Earlier this month, a video of Pharrell Williams in the studio with a young Kendrick Lamar circulated around social media. The clip is dated around the release of Section.80, the debut album preceding Kendrick's major label debut, good kid, m.A.A.d city. The storied producer sings praises of the rising rapper, even proclaiming Kendrick to be one of the next to break out from America. Skateboard P saw it early, no different than Merlin seeing the king in an adolescent Arthur.
Watch the Throne arrived one month after Section.80. The title said it all: JAY-Z and Kanye West were at the pinnacle of rap stardom, seated at the throne of excellence's upper echelon. From Reasonable Doubt and The College Dropout to the very heights of hip-hop’s hierarchy, their takeovers were gradual, the slow build of empires. But with the release of Watch the Throne, their reigns were ending in plain sight.
There’s always an end. All eras conclude before achieving everlasting dominance. For example, JAY-Z once rapped, “Only dudes movin' units—Em, Pimp Juice, and us,” an acknowledgment of the acts who ruled by the numbers. That was 2003—almost two decades separate then and now. Currently, Eminem is still a star who maintains noteworthy numbers, but they're only a fraction of what he used to sell. Likewise, Nelly and the cast of characters from Roc-A-Fella—JAY-Z included—aren’t doing the same numbers in 2018 they scored 18 years ago.
As natural as birds flying south when winter comes, to be on top is only temporary. Leaders of a new school have always been replaced by an incoming class. To rise is to fall; to conquer is to be conquered. Aging gracefully is just a long road to replacement. Maintaining relevance is harder than ever in a shifting industry that continuously welcomes a fresh face. In 2018, we have new thrones to watch.
Album sales are rarely an indicator of album quality, but they help to illustrate mass popularity. In that breath, JAY-Z, Eminem, Nicki Minaj, Lil Wayne, and Kanye West are all former rulers—once kings of hip-hop's commercial realm and still prominent figures, but no longer at the height of their reign. Also in that breath, Cardi B, Future, Big Sean, Logic, Migos, and Lil Uzi Vert are all among hip-hop’s most successful mainstream acts but are currently operating on a tier below the culture's current rulers. Their music is capable of making a huge impact, both commercially and culturally, and each one is capable of breaking through to the next tier of rap stardom, yet they currently fall just short of top-tier status.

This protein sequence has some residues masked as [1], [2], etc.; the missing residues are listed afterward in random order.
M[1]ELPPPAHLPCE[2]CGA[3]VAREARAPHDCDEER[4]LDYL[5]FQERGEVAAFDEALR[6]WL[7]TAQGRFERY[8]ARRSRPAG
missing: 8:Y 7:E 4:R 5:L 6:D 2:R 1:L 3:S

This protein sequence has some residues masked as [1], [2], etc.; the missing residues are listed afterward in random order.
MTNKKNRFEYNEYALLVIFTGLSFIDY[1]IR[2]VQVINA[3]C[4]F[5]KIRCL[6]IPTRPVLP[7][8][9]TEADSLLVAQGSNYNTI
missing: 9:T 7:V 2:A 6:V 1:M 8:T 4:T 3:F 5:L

That top-tier status belongs to only a few. There are five artists who are currently standing above the rest, receiving the lion's share of visibility as compared to their contemporaries, maintaining a large listener base, and who have the kind of following that will produce at least 300,000 opening week equivalent album units. Hip-hop is wide open, but there is only a handful of superstars who have built kingdoms that are visible from below the underground and above the mainstream.
Travis Scott stands as a testament to the possibility of elevating from popular star to bonafide superstar. As a protégé of both Kanye West and T.I., the Houston rapper and producer has maintained a strong if controversial presence in hip-hop since the release of his 2013 debut mixtape, Owl Pharaoh. He wasn’t kicking down doors commercially or critically, but he was setting a fire in the hearts of young ragers. It took five years before the king of chaos was able to transcend and reach the seat of a superstar. The release and profound success of ASTROWORLD, his newly-released third studio album, cemented Travis' elite status.
In its first week, ASTROWORLD debuted as the No. 1 album in the country, moving an astounding 537,000 equivalent units, with 270,000 coming from pure album sales. The album placed every one of its 17 tracks in the Hot 100, was certified Gold after seven days, and maintained its No. 1 spot in its second week, beating out a long-awaited new album from the self-proclaimed Queen, Nicki Minaj, with another 205,000 equivalent units.